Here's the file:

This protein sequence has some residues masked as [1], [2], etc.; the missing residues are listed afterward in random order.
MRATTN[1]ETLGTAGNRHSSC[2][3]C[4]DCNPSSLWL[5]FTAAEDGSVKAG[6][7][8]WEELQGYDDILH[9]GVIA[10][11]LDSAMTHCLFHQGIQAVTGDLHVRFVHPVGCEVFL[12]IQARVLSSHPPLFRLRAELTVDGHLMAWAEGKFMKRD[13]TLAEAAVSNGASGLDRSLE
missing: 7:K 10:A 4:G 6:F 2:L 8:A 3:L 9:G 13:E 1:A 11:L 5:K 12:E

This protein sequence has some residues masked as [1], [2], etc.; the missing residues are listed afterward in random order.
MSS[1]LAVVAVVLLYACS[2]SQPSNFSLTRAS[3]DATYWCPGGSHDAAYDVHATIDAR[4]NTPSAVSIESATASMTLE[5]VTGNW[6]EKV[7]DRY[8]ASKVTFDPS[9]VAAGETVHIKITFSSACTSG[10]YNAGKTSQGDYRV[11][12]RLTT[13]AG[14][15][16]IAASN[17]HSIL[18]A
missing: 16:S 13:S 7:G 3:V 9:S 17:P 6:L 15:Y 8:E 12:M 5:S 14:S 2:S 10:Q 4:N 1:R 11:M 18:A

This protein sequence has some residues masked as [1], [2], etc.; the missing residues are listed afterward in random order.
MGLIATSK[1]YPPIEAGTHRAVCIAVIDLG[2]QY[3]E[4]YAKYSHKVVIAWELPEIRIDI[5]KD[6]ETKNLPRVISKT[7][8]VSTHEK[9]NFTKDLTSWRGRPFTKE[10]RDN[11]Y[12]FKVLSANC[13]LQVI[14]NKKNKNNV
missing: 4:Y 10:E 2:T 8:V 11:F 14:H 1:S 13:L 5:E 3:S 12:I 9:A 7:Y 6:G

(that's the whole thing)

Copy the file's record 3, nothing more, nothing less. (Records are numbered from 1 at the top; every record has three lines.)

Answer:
This protein sequence has some residues masked as [1], [2], etc.; the missing residues are listed afterward in random order.
MGLIATSK[1]YPPIEAGTHRAVCIAVIDLG[2]QY[3]E[4]YAKYSHKVVIAWELPEIRIDI[5]KD[6]ETKNLPRVISKT[7][8]VSTHEK[9]NFTKDLTSWRGRPFTKE[10]RDN[11]Y[12]FKVLSANC[13]LQVI[14]NKKNKNNV
missing: 4:Y 10:E 2:T 8:V 11:F 14:H 1:S 13:L 5:E 3:S 12:I 9:A 7:Y 6:G